Now here is a surprising success principle! How can surprise possibly contribute to success? I will propose three ways. The key thing to realize is that surprise is essential to strategic advantage. Don’t squander it!

First, there is little to no advantage to revealing your intentions ahead of time in any kind of adversarial or competitive situation. Look at how Apple has been consistent in keeping mum about its initiatives and new developments. Secrecy is an obsession at the company, but it has many benefits in terms of surprise, among which: competitors are caught off guard when you spring your new products on them; customers are pleasantly surprised because they don’t necessarily know what to expect in advance.

Second, there is no advantage to revealing too much to others about your plans or decisions ahead of time. This is because, strategically, anything can happen. It’s better to surprise the market and competitors than to have to retract at the last minute or recant after the fact. As with Apple, surprise also generates a lot of free publicity for the company.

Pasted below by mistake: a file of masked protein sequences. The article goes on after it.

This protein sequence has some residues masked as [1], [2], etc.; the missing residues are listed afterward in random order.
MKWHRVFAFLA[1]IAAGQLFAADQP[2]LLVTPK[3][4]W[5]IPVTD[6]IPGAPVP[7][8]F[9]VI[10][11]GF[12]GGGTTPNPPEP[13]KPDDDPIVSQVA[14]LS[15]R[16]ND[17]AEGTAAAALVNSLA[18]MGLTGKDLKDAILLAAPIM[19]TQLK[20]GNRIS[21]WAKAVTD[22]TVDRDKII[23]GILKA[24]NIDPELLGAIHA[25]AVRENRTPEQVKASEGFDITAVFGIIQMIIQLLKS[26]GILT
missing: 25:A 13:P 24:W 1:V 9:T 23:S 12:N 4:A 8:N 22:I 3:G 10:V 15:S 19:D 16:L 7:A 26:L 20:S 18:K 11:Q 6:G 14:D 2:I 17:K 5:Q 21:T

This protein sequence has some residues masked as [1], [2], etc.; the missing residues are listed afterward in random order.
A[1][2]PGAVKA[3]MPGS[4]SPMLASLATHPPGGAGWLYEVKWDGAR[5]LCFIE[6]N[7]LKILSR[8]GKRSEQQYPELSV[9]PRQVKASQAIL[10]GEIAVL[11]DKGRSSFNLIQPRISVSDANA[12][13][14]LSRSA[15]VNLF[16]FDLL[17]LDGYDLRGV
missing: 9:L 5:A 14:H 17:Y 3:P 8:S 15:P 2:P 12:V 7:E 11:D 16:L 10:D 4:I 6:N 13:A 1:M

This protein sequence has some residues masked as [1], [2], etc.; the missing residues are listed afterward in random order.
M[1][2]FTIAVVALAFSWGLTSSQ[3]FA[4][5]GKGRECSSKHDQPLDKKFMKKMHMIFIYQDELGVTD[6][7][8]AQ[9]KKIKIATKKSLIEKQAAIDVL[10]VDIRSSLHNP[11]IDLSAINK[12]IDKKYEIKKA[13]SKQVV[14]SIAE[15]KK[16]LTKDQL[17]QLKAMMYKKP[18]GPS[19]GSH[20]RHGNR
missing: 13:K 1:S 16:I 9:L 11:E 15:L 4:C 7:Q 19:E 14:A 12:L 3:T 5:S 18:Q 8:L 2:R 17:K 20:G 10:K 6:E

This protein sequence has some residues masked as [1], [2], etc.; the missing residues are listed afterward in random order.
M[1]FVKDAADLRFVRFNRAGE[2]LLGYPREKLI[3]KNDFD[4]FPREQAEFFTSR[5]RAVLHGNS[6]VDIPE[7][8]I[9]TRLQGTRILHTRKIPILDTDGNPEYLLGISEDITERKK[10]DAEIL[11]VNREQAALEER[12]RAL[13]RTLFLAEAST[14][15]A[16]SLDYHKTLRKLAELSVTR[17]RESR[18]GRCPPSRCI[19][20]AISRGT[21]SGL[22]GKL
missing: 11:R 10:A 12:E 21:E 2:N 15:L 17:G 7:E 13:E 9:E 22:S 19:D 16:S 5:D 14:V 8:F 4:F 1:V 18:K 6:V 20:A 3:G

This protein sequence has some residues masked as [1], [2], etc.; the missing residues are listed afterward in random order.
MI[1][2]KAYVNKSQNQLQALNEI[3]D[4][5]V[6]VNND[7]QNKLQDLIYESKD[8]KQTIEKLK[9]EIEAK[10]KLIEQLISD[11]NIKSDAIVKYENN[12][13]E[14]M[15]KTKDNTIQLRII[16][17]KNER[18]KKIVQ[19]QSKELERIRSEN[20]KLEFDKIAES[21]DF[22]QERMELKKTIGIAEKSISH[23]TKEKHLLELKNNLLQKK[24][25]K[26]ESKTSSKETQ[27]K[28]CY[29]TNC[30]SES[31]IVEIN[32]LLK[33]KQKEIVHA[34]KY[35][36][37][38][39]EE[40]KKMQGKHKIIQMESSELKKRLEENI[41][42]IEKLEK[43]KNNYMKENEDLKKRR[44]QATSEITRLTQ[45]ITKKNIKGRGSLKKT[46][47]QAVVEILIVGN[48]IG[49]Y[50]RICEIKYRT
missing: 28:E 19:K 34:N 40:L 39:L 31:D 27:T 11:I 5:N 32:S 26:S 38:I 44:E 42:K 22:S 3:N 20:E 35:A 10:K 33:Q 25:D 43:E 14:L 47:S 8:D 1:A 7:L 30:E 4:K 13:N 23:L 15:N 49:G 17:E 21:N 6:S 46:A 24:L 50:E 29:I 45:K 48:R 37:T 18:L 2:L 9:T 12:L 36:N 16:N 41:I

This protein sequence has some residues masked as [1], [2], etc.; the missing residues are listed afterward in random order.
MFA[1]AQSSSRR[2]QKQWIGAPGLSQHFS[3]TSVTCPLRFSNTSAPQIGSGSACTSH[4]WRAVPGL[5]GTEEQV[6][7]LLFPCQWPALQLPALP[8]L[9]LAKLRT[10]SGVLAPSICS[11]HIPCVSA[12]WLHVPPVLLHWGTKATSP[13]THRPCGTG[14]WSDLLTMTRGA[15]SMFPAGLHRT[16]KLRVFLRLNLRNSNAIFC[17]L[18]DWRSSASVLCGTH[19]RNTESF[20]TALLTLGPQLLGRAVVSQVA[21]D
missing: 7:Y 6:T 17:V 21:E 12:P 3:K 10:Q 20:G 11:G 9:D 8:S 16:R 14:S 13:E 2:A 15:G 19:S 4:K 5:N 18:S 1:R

Third, surprise and secrecy contribute to freedom of action and freedom of manoeuvre in a strategic (i.e. adversarial) situation. If you signal your intentions ahead of time, your opponents can prepare directly for them or create better contingency plans to ‘head you off at the pass.’ Freedom of action is critical to seizing and maintaining the initiative, and these in turn are critical to maintaining an offensive spirit.

© 2012 Richard Martin. Reproduction and quotes permitted with full and proper attribution.

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